This month saw the 25th anniversary of women’s ordination in the Church of England and Ripon Cathedral’s Rev Canon Wendy Wilby, has told how it felt to be in the “Class of ‘94”.
Now retired, Wendy was ordained deacon at Ripon Cathedral in 1990, and made a priest there in 1994 – one of the first women to be ordained to the Church of England priesthood (Pictured left in ’94). She is now one of its honorary minor canons.
“I joined the ranks of those waiting and ten of us were ordained on the Saturday night and another ten ordained on the Sunday morning,” said Wendy, “it was just wonderful.”
“I’d had a calling to ministry from the age of about 13, which horrified our High Church vicar! It’s quite hard to remember now, just how challenging this all was for many in the church – indeed, a lot of those objections went under the surface after 1994.
With the priesthood off limits a young Wendy decided to become a musician; she read music at Oxford where she met her husband Phil (the renowned composer Philip Wilby) and enjoyed a freelance career playing in ensembles and accompanying a number of soloists for several BBC broadcasts along with becoming a mother; Wendy and Phil have two daughters.
Wendy trained to become a reader (a lay person authorised to lead certain services) and was licensed in 1980 to St Peter’s, in Thorner at which point she started to think hard about being a deacon which was just becoming a possibility. “The old calling and yearning came flooding back the moment we were settled in the Thorner church community and by now I was campaigning hard with the Movement for the Ordination of Women. BUT calling comes from two directions – the internal nudging from God which strengthens and deepens as time goes by and the external calling from the church (and God again of course!),” she explained.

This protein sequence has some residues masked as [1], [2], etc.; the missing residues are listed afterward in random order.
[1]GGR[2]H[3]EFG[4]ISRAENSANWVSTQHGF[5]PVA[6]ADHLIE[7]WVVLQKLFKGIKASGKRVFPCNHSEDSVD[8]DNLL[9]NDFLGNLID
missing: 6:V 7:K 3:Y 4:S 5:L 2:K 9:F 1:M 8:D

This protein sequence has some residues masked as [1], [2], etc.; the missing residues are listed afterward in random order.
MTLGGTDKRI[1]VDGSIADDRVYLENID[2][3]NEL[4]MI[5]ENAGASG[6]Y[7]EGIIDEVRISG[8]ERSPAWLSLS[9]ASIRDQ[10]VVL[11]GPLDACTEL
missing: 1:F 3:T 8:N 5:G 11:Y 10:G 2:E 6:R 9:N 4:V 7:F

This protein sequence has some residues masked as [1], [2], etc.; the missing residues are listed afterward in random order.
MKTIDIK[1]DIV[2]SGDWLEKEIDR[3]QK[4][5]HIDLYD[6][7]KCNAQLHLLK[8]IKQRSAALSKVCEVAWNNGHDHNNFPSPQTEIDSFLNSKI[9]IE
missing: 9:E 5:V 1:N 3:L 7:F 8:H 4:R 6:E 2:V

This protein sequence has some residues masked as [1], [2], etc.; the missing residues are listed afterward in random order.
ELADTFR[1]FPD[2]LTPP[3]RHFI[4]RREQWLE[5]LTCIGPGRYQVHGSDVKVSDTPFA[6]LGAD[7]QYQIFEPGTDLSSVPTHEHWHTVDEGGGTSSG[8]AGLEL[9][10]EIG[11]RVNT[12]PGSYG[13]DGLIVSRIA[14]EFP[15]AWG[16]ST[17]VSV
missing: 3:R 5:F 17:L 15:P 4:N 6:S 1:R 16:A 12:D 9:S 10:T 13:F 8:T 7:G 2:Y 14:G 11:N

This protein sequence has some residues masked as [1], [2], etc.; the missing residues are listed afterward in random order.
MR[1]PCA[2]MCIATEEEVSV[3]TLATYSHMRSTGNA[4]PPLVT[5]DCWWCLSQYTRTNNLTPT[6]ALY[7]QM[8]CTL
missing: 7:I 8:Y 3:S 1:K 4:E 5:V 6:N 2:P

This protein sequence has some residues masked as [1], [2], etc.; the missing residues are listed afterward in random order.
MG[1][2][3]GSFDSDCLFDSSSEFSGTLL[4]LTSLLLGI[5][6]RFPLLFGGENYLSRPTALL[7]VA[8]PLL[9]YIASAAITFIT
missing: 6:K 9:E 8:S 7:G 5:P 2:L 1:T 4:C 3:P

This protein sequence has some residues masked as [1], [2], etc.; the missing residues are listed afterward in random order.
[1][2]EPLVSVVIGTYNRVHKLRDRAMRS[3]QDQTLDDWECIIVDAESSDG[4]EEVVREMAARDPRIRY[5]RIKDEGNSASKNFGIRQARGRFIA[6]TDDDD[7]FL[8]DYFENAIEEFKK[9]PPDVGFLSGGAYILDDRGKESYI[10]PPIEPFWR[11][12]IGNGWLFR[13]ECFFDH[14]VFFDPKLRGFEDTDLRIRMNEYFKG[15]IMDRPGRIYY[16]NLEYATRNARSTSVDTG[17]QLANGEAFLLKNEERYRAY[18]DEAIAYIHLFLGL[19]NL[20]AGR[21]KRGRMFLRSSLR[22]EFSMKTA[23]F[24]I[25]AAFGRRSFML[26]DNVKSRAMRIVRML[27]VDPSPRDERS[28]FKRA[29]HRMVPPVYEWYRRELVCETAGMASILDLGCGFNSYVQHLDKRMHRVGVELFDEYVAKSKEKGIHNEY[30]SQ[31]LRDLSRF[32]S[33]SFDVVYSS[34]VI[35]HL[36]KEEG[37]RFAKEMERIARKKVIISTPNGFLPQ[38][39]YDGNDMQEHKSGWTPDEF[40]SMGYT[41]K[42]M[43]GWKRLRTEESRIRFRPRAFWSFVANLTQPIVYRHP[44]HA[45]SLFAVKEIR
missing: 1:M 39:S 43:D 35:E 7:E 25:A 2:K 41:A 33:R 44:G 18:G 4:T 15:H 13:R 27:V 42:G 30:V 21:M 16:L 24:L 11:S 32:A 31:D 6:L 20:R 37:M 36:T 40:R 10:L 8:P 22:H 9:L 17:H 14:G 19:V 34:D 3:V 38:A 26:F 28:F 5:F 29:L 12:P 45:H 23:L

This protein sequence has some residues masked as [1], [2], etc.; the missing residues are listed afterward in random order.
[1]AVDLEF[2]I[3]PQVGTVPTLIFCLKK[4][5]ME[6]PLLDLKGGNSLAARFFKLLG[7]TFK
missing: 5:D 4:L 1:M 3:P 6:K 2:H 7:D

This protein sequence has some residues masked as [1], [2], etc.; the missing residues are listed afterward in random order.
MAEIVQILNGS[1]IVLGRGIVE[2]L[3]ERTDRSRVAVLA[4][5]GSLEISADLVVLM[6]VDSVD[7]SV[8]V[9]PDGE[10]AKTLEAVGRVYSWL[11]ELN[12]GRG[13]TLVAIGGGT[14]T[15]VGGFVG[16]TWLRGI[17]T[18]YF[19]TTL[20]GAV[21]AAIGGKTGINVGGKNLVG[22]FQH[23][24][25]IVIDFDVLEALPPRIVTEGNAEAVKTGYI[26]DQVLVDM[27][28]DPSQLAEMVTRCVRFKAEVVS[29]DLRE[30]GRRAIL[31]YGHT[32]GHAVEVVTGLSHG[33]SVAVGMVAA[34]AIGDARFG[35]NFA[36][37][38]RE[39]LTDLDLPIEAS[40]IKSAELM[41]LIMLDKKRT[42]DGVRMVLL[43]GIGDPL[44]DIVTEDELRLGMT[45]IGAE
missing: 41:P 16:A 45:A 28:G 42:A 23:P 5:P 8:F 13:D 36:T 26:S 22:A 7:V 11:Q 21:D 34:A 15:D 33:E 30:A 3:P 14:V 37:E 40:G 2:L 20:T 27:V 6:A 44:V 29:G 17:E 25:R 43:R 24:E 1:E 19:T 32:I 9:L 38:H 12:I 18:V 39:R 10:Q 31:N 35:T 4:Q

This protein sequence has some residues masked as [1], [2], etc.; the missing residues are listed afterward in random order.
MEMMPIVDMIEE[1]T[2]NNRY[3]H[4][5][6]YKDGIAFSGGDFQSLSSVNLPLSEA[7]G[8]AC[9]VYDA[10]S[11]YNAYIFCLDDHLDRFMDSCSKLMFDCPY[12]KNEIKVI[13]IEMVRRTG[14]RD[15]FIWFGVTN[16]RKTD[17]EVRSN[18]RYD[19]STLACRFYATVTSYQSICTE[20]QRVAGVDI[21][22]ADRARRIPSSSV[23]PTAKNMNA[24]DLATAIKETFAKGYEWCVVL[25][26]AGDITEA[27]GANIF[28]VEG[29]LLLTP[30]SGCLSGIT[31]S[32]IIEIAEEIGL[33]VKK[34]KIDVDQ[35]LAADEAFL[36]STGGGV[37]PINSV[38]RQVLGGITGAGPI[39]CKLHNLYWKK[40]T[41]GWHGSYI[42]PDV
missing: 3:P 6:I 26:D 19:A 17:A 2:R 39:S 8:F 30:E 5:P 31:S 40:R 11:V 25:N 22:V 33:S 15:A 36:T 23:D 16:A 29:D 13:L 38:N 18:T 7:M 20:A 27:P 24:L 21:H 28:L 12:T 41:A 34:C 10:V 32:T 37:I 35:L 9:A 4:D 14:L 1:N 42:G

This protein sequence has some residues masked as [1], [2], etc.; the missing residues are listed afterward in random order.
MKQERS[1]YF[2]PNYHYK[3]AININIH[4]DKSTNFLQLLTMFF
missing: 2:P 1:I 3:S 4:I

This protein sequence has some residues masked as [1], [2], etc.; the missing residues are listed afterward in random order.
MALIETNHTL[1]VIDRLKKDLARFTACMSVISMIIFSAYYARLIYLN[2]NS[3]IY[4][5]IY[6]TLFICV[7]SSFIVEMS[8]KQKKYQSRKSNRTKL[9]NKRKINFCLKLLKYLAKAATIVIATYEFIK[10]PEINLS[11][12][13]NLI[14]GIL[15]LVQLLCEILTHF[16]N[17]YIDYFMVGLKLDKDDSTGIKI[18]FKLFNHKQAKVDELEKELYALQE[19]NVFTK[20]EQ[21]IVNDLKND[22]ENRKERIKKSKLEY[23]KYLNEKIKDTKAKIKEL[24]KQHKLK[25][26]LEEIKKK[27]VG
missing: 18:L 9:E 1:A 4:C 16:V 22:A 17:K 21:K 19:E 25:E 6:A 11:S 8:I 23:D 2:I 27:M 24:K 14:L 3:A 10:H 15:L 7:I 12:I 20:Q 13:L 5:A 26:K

After completing her training Wendy was ordained to the diaconate in 1990 but the external calling to priesthood from the church didn’t come until 1994.
“I received encouragement from Bishop David Young and found myself with my first curacy in Barwick in Elmet and Scholes. My first parish as a vicar was at beautiful Birstwith, in Nidderdale,” she said.
Wendy went on to have a full and varied career, including being the first woman vicar of Halifax Minster and the first woman Canon Precentor at Bristol Cathedral, before returning to Yorkshire with her husband.
Outside the church, people are amazed that there is still so much fuss about gender issues,” said Wendy. “That said, things have come on by leaps and bounds, although we still have the task of raising awareness where unconscious bias is concerned. Many dividing walls can crumble down by male and female colleagues simply working together and respecting each other.”
The first group of women were ordained in Bristol Cathedral on March 12, 1994. Bishop Barry Rogerson, who presided at the ordination has said: “Over the last 25 years I have observed and received the ministry of women in parishes, but also in chaplaincies; hospitals and hospices, schools, universities and prisons and know what an innovative and positive contribution women priests have made.
“Perhaps today we might give a thought for all those women, worldwide, whose vocations to the priesthood have still been neither recognised nor tested.”
Hope of our Calling – a special service to mark the anniversary – will take place at Ripon Cathedral, on Sunday, June 16, presided over by Bishop of Leeds, the Rt Rev Nick Baines with the Bishop of Ripon, the Rt Rev Dr Helen-Ann Hartley preaching.